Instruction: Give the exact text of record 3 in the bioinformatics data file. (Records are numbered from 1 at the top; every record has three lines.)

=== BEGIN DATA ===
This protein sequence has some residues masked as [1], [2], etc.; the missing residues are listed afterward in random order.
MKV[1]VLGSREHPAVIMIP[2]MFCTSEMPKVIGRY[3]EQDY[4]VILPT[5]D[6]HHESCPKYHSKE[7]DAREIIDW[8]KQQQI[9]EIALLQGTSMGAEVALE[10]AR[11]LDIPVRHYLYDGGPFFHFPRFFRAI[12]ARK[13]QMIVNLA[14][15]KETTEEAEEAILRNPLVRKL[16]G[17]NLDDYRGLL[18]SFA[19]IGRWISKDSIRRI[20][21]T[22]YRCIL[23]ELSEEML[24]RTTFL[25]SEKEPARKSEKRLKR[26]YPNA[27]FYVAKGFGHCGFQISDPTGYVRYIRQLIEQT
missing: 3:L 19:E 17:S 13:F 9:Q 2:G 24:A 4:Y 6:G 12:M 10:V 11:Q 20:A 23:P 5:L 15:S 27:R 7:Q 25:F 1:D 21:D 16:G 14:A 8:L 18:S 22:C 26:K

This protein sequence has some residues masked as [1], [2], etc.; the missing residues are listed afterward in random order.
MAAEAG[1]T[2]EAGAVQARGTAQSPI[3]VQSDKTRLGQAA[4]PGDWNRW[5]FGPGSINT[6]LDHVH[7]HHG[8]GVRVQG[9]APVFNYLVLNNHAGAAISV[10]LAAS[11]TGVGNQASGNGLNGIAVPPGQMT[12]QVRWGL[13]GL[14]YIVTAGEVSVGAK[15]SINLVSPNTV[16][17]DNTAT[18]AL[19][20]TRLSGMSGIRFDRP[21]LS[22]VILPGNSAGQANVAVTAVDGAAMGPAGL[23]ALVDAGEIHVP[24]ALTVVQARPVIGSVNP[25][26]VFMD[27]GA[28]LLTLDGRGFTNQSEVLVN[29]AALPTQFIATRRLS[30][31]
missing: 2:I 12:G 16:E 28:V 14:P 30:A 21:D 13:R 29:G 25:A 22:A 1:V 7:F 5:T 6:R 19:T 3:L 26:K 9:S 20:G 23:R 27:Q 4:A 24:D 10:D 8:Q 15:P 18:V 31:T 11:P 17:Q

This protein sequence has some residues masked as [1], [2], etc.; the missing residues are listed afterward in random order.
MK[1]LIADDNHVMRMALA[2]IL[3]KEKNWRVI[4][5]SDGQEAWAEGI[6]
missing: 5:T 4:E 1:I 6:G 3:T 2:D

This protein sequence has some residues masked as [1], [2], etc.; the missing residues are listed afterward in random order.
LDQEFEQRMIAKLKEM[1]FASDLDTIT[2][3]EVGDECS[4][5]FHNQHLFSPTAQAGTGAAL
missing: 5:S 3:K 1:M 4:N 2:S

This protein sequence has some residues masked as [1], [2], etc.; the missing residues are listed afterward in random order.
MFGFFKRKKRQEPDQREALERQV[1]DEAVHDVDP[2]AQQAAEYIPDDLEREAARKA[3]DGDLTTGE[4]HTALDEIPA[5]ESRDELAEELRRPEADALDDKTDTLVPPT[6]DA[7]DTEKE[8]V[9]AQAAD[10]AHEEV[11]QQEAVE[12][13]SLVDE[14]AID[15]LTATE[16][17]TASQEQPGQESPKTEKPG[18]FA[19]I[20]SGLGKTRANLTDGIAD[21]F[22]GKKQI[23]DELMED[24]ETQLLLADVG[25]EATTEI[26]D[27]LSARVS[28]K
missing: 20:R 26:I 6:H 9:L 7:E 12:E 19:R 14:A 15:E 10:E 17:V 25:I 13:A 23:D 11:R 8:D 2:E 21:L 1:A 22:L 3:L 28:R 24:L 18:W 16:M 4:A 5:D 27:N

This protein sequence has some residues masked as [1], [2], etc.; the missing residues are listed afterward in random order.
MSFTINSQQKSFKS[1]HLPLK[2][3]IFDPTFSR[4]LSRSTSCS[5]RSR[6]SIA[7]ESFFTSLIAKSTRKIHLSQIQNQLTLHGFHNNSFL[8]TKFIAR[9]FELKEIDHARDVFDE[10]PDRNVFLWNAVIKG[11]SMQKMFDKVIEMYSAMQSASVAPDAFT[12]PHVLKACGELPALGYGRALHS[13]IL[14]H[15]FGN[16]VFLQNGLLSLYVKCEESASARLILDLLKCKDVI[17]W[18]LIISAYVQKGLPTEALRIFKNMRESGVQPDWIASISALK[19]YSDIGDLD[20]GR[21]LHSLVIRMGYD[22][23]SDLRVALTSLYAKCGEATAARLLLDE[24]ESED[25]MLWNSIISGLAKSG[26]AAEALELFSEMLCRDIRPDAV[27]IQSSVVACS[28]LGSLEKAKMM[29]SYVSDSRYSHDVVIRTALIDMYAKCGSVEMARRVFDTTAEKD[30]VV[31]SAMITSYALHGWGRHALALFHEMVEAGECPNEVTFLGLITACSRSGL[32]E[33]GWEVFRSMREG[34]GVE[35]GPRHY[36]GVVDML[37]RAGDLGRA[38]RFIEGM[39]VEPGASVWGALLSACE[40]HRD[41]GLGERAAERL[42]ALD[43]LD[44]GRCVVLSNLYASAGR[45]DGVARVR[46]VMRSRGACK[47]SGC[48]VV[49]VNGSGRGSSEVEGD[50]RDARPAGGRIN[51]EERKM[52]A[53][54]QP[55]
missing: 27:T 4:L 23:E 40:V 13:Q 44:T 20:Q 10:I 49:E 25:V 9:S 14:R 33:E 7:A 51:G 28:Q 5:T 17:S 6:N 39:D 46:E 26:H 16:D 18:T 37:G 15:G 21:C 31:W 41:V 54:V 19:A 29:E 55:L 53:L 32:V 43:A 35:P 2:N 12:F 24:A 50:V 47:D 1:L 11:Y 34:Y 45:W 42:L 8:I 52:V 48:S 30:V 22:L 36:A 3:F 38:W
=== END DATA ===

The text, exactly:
This protein sequence has some residues masked as [1], [2], etc.; the missing residues are listed afterward in random order.
MK[1]LIADDNHVMRMALA[2]IL[3]KEKNWRVI[4][5]SDGQEAWAEGI[6]
missing: 5:T 4:E 1:I 6:G 3:T 2:D